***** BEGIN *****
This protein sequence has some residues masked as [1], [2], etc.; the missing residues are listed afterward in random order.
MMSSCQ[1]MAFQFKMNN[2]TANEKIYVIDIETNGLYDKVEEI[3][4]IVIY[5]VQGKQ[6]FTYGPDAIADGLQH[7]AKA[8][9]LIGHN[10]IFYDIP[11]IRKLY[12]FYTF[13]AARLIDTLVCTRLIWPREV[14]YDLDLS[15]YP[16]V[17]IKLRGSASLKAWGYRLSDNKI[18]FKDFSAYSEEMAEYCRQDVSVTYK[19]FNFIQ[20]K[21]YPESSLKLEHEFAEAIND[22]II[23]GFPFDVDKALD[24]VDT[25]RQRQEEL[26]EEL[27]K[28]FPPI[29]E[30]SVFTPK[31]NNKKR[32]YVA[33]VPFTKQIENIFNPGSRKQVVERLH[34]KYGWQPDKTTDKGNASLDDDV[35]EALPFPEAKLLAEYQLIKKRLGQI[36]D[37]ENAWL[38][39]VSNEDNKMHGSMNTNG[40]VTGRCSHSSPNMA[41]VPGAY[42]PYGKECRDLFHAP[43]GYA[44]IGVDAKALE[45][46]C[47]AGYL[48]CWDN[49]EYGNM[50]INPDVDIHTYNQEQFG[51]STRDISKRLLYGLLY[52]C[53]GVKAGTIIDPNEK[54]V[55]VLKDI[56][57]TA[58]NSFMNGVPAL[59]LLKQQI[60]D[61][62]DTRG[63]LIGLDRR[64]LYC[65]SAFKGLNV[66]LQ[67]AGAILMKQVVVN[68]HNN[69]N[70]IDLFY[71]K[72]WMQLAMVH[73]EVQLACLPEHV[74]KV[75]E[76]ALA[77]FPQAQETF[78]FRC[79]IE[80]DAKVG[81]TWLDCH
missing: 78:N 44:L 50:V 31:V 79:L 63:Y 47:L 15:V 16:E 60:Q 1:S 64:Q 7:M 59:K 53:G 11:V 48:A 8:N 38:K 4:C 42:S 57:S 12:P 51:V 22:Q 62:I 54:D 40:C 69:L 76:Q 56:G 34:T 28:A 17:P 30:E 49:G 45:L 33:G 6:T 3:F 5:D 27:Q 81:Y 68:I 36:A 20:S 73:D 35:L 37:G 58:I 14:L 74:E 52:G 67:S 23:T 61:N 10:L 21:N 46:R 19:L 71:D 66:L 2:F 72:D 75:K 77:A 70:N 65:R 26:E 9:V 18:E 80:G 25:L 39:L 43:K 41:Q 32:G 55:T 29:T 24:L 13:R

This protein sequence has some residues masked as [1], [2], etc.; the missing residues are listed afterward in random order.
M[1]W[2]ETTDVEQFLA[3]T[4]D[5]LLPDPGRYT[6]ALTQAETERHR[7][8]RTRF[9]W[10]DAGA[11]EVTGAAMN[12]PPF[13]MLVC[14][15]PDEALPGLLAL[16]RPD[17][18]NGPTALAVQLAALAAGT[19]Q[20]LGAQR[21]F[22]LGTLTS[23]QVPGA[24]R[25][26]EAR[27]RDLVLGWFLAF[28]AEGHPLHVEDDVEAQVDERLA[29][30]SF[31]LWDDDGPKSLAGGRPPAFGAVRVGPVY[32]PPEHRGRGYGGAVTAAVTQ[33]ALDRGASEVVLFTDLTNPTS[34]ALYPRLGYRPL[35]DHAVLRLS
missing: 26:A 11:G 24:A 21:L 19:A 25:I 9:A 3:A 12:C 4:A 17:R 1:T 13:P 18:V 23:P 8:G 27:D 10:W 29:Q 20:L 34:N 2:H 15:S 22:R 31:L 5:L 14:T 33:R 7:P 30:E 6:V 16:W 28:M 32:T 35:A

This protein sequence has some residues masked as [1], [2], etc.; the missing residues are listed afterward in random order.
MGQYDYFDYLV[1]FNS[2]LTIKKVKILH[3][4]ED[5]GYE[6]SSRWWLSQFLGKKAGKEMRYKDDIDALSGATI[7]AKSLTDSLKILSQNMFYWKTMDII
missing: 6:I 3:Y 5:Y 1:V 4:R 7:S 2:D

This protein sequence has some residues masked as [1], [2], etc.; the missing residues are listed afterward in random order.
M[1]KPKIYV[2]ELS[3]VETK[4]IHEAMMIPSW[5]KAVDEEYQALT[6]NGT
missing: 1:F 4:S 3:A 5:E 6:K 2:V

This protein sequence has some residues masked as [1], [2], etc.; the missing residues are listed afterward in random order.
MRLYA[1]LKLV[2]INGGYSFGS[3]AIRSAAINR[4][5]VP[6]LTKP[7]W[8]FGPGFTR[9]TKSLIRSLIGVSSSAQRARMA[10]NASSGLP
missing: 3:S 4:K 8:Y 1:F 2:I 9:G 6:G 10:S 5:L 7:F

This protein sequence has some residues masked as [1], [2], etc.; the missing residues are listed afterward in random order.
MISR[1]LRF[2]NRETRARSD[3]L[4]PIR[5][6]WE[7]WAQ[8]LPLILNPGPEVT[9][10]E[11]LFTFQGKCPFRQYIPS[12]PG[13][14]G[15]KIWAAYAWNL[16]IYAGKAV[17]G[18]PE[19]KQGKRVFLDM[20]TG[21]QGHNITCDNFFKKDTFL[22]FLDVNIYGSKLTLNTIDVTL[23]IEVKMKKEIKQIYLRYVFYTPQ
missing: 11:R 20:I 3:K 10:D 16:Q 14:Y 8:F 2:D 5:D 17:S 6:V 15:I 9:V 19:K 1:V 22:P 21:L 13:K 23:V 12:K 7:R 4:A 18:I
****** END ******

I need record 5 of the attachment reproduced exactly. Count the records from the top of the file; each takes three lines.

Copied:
This protein sequence has some residues masked as [1], [2], etc.; the missing residues are listed afterward in random order.
MRLYA[1]LKLV[2]INGGYSFGS[3]AIRSAAINR[4][5]VP[6]LTKP[7]W[8]FGPGFTR[9]TKSLIRSLIGVSSSAQRARMA[10]NASSGLP
missing: 3:S 4:K 8:Y 1:F 2:I 9:G 6:G 10:S 5:L 7:F